Dr Malcolm Fisk

Telehealth Care Quality Group UK and European Quality Projects

Dr Malcolm Fisk is currently Senior Research Fellow at De Montfort University (DMU), Leicester within the Centre for Computing and Social Responsibility. He is also Director of the Telehealth Quality Group EEIG.

In his De Montfort University capacity, he leads the European Commission funded PROGRESSIVE project - see www.progressivestandards.eu that is addressing ‘standards around ICT for active and healthy ageing’. This project focuses on key issues that relate to smart homes, telehealth, co-creation and interoperability.

As Director of the Telehealth Quality Group (TQG) Malcolm is actively engaged in supporting the development of telehealth services according to appropriate service paradigms (see www.telehealth.global). At the heart of the work of the TQG are quality benchmarks for telehealth (seen as relating to a wide range of domains and very much from a service user / consumer perspective). Hence the development and promotion of the International Code of Practice for Telehealth Services - see www.telehealth.global.com. Several services in the UK and internationally are now seeking certification against the requirements of the Code.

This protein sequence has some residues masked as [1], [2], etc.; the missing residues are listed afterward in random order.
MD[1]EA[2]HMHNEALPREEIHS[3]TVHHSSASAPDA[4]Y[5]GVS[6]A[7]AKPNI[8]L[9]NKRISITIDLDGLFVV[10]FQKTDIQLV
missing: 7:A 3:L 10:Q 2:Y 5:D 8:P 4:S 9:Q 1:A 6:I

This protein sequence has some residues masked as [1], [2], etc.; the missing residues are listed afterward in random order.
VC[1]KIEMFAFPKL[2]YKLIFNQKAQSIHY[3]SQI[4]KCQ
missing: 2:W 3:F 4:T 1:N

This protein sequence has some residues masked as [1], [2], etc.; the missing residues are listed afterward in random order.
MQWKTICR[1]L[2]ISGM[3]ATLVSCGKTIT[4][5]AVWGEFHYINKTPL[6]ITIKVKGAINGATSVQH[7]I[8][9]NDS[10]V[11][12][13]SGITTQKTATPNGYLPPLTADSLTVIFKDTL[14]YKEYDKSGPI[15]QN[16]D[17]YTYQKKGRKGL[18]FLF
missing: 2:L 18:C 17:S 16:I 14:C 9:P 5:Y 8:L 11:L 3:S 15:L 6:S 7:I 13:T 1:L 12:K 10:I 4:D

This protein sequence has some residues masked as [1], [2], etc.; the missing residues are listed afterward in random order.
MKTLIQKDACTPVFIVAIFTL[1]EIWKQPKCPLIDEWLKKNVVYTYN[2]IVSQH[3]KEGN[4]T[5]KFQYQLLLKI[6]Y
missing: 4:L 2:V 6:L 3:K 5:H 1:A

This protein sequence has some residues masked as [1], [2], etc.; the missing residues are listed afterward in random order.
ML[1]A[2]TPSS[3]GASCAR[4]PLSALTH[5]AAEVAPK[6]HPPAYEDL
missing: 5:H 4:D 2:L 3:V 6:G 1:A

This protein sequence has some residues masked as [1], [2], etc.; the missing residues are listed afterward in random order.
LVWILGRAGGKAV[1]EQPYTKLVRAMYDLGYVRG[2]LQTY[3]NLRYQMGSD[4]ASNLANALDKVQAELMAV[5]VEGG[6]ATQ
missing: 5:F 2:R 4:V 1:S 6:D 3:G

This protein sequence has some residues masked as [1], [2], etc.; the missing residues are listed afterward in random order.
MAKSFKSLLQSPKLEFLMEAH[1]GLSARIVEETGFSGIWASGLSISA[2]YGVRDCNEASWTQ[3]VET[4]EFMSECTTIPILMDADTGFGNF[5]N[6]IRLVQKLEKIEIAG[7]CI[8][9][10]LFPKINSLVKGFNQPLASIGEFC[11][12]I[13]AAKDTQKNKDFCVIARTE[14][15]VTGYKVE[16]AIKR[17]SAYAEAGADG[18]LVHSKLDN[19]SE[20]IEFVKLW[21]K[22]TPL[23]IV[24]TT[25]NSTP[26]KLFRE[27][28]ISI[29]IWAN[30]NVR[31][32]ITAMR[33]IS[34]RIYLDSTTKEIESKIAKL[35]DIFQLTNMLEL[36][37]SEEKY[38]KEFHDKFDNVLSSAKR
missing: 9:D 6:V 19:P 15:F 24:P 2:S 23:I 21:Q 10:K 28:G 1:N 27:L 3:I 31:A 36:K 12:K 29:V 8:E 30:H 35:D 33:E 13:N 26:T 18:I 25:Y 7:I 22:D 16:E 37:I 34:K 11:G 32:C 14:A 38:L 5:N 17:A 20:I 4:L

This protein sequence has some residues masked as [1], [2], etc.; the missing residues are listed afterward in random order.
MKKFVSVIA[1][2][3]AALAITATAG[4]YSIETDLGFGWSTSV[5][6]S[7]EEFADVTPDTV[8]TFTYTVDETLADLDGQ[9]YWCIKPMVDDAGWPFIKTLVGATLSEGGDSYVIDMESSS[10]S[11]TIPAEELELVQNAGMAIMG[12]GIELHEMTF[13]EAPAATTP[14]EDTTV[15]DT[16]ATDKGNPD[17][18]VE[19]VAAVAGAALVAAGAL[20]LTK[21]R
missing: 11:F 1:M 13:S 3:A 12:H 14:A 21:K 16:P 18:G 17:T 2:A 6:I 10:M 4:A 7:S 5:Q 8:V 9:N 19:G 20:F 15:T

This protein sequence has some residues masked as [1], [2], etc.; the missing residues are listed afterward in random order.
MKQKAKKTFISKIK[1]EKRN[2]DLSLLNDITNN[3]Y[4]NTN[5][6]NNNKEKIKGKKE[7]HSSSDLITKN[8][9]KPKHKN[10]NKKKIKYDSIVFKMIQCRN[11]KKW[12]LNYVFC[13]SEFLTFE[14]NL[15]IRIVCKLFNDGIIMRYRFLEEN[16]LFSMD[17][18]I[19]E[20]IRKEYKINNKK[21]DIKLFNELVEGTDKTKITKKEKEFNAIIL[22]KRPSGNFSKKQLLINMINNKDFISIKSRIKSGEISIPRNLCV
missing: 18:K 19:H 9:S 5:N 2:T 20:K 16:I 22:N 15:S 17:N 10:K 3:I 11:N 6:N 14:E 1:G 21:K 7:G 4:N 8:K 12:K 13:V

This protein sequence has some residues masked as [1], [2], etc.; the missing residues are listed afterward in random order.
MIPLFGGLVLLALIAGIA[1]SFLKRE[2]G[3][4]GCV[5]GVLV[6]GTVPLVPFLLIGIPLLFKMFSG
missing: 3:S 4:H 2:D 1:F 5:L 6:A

Malcolm’s other roles include being an Expert Advisor for ANEC: The European Consumer Voice on Standardisation. In this capacity, he participates in two European CEN Committees (for standards and EU strategic policy frameworks) viz. CEN/TC 449 Quality of Care for Older People and the CEN Health Services Focus Group. He is also a member of a Quality Standards Advisory Committee for NICE, the (UK) National Institute for Health and Care Excellence; and the European Commission in respect of their Echord++ Programme concerned with robotics and the European Coordination Hub for Open Robotics Development.

Previously (to 2012) Malcolm was appointed by Welsh Government to Chair the National Partnership Forum for Older People and subsequently to provide expert advice on for a relating to addressing poverty and inequality; and the housing and related support needs for older people. Malcolm comes from a social care and housing background.